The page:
Interview About Open Enrollment for Benefits
Erich Sternberg of Unum Group participated in an interview about open enrollment for benefits. Take a look at his responses to the questions posed by TheBalanceCareers to learn the goals of and the happenings that occur during an organization's open enrollment for benefits time period.
You can make the enrollment period beneficial for your employees and for your organization. Employees who understand the cost and the benefits of their full compensation package appreciate them more.
Q&A About Open Enrollment for Benefits
What is open enrollment for benefits?
Open enrollment is a period of time set aside by an employer to educate employees on the group benefits available to them. The goal of open enrollment is to ensure that all employees receive a comprehensive overview of the benefit offerings to enable them to make informed decisions on what are the best benefits for themselves and their families.
This is especially true and important when the employer offers voluntary benefits wherein the employee is responsible for paying the full cost of the benefit.
What else can employees do during open enrollment periods of time?
The open enrollment for benefits period offers employees the opportunity to make changes to their benefits. They can add coverage, terminate their coverage, or make a change to an existing policy. Open enrollment is also a time for employers to educate their employees about any changes they may have made to their employee benefits package.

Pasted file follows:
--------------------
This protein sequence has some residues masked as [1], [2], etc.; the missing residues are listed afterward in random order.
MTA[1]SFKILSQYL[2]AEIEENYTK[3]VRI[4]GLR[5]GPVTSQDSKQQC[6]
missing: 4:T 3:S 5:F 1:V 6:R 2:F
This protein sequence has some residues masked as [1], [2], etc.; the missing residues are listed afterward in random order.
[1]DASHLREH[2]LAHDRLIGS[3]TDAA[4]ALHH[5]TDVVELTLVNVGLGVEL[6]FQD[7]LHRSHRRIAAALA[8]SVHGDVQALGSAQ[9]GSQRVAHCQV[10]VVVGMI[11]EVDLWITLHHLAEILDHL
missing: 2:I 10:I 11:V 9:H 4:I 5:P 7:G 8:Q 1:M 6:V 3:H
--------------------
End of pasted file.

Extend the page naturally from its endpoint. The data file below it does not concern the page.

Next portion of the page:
What do employees do during open enrollment for benefits?
Open enrollment is the employee’s time to attend enrollment information meetings, speak with the benefits providers and Human Resources staff, and make their benefit selections. They have the opportunity to compare all of the employer's offerings so they can select the appropriate mix of benefits for their family.
How Employees Can Ensure They Make Good Choices
To ensure that they make the best choices for their families and their personal situation, during the open enrollment, Sternberg recommends that employees need to do the following.
Do their homework.
Thoroughly review open enrollment materials about benefits even if the benefits provider is staying the same. Benefits can change annually so employees should review written materials and websites and write down questions to ask the organization's benefits representatives.